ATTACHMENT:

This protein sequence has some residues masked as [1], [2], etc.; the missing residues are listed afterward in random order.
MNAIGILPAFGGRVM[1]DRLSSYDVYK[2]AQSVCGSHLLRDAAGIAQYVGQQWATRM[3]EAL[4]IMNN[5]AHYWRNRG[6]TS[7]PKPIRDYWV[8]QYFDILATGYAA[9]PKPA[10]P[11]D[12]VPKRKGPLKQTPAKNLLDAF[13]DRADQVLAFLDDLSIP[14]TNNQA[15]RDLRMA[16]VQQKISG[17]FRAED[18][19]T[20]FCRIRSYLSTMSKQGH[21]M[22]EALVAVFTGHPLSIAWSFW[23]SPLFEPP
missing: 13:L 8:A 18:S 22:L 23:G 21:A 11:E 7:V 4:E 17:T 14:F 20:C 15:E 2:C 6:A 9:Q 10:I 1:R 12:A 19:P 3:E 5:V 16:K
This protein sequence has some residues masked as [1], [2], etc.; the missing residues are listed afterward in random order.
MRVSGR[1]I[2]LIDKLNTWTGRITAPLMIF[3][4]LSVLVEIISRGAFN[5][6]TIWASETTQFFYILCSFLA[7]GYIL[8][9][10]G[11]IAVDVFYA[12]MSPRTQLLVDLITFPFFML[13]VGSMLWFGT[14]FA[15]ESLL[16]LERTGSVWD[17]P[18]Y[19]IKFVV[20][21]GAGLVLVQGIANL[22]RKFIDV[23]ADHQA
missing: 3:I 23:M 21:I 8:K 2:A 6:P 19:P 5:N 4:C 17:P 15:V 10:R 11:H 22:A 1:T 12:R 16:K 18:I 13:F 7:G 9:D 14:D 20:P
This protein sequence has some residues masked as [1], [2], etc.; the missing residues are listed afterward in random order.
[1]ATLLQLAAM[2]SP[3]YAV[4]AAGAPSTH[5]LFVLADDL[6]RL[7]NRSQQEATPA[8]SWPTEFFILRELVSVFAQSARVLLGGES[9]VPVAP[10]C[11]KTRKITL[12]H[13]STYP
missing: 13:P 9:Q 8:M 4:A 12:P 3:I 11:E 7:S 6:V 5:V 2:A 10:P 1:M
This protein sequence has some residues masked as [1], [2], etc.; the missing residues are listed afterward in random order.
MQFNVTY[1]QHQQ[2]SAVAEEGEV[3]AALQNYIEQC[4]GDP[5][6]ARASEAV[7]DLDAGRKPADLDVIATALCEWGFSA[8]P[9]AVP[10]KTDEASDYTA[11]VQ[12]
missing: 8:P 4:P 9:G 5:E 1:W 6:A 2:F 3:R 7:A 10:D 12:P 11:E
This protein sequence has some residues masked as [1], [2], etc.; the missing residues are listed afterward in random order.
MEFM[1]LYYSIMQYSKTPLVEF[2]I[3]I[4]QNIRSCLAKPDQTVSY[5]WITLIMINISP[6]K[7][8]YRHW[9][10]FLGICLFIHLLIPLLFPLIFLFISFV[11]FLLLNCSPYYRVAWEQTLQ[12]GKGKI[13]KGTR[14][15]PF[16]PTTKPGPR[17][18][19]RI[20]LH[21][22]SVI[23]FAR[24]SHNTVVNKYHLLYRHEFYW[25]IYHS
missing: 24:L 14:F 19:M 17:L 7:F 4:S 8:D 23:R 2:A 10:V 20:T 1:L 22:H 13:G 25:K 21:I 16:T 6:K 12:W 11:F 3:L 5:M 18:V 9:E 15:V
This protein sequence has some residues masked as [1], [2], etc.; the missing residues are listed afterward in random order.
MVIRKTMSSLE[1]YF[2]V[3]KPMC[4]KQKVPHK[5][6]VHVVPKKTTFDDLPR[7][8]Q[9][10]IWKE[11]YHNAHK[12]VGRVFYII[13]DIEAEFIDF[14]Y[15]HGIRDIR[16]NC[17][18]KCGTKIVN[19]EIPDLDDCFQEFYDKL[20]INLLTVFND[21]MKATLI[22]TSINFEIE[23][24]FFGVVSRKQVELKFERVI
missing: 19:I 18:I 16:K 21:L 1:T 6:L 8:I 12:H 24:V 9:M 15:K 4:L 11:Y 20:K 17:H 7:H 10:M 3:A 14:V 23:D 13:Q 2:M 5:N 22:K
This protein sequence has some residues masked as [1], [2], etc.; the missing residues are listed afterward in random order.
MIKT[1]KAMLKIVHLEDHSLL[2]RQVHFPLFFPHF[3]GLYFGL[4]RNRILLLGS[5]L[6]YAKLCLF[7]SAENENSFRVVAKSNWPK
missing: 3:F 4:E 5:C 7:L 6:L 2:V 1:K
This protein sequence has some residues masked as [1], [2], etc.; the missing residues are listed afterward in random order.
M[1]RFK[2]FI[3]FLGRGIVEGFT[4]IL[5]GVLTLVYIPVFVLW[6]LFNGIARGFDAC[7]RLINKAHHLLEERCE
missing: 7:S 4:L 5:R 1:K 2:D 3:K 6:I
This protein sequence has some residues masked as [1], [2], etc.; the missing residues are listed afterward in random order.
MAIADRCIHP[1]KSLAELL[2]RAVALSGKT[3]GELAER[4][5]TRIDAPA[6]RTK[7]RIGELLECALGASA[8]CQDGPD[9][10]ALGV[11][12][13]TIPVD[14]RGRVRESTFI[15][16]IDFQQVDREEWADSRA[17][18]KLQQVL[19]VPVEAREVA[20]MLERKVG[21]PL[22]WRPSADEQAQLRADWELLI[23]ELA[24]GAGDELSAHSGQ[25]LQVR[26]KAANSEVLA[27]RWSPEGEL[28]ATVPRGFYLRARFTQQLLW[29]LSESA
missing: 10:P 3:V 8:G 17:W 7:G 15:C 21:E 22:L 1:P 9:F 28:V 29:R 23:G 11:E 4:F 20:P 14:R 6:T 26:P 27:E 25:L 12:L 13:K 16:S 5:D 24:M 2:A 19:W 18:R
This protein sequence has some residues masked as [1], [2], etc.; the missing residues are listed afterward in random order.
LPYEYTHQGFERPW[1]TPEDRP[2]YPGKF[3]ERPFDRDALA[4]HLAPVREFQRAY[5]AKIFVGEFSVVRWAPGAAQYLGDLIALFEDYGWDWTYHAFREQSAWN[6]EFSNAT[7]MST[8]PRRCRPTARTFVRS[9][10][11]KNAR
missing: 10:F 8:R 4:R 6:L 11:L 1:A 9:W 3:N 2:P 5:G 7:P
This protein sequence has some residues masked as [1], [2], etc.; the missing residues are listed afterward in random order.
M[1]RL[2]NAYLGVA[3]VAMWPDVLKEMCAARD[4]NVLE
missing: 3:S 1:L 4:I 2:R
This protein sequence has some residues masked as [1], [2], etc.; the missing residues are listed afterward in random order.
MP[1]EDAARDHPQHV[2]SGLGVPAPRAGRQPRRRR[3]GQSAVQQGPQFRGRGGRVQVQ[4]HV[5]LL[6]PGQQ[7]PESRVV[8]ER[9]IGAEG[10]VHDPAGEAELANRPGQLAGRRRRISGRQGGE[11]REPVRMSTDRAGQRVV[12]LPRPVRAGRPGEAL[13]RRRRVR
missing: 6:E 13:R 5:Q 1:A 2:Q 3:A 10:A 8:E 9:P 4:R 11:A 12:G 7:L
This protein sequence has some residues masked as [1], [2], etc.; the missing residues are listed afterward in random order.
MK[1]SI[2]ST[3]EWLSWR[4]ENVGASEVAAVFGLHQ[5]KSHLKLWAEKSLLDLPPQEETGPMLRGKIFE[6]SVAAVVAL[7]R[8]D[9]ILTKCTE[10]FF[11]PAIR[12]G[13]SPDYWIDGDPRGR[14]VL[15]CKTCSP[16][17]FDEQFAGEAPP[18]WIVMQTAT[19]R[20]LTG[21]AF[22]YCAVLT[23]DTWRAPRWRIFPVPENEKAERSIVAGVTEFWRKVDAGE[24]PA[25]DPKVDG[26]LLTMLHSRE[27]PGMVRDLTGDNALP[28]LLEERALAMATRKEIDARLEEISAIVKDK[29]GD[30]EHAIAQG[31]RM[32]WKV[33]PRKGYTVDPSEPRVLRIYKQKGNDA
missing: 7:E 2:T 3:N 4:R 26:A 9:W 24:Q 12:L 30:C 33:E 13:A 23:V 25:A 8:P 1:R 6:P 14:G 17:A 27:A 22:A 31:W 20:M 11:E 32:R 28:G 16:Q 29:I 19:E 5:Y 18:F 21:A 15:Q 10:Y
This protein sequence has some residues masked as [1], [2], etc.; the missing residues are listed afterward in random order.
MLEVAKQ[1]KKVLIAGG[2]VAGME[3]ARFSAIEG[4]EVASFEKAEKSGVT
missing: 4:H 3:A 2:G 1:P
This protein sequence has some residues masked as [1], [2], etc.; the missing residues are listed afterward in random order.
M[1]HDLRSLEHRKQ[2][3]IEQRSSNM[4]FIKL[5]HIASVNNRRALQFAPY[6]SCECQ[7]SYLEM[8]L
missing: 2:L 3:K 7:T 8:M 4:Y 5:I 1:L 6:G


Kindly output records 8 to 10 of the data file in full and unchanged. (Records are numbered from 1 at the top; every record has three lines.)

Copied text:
This protein sequence has some residues masked as [1], [2], etc.; the missing residues are listed afterward in random order.
M[1]RFK[2]FI[3]FLGRGIVEGFT[4]IL[5]GVLTLVYIPVFVLW[6]LFNGIARGFDAC[7]RLINKAHHLLEERCE
missing: 7:S 4:L 5:R 1:K 2:D 3:K 6:I
This protein sequence has some residues masked as [1], [2], etc.; the missing residues are listed afterward in random order.
MAIADRCIHP[1]KSLAELL[2]RAVALSGKT[3]GELAER[4][5]TRIDAPA[6]RTK[7]RIGELLECALGASA[8]CQDGPD[9][10]ALGV[11][12][13]TIPVD[14]RGRVRESTFI[15][16]IDFQQVDREEWADSRA[17][18]KLQQVL[19]VPVEAREVA[20]MLERKVG[21]PL[22]WRPSADEQAQLRADWELLI[23]ELA[24]GAGDELSAHSGQ[25]LQVR[26]KAANSEVLA[27]RWSPEGEL[28]ATVPRGFYLRARFTQQLLW[29]LSESA
missing: 10:P 3:V 8:G 17:W 7:G 15:C 21:E 22:L 1:P 9:F 28:V 29:R 23:G 11:E 4:F 20:P 14:R 6:T 26:P 27:E 25:L 12:L 13:K 16:S 5:D 24:M 2:A 19:W 18:R
This protein sequence has some residues masked as [1], [2], etc.; the missing residues are listed afterward in random order.
LPYEYTHQGFERPW[1]TPEDRP[2]YPGKF[3]ERPFDRDALA[4]HLAPVREFQRAY[5]AKIFVGEFSVVRWAPGAAQYLGDLIALFEDYGWDWTYHAFREQSAWN[6]EFSNAT[7]MST[8]PRRCRPTARTFVRS[9][10][11]KNAR
missing: 10:F 8:R 4:R 6:L 11:L 1:A 9:W 3:N 2:P 5:G 7:P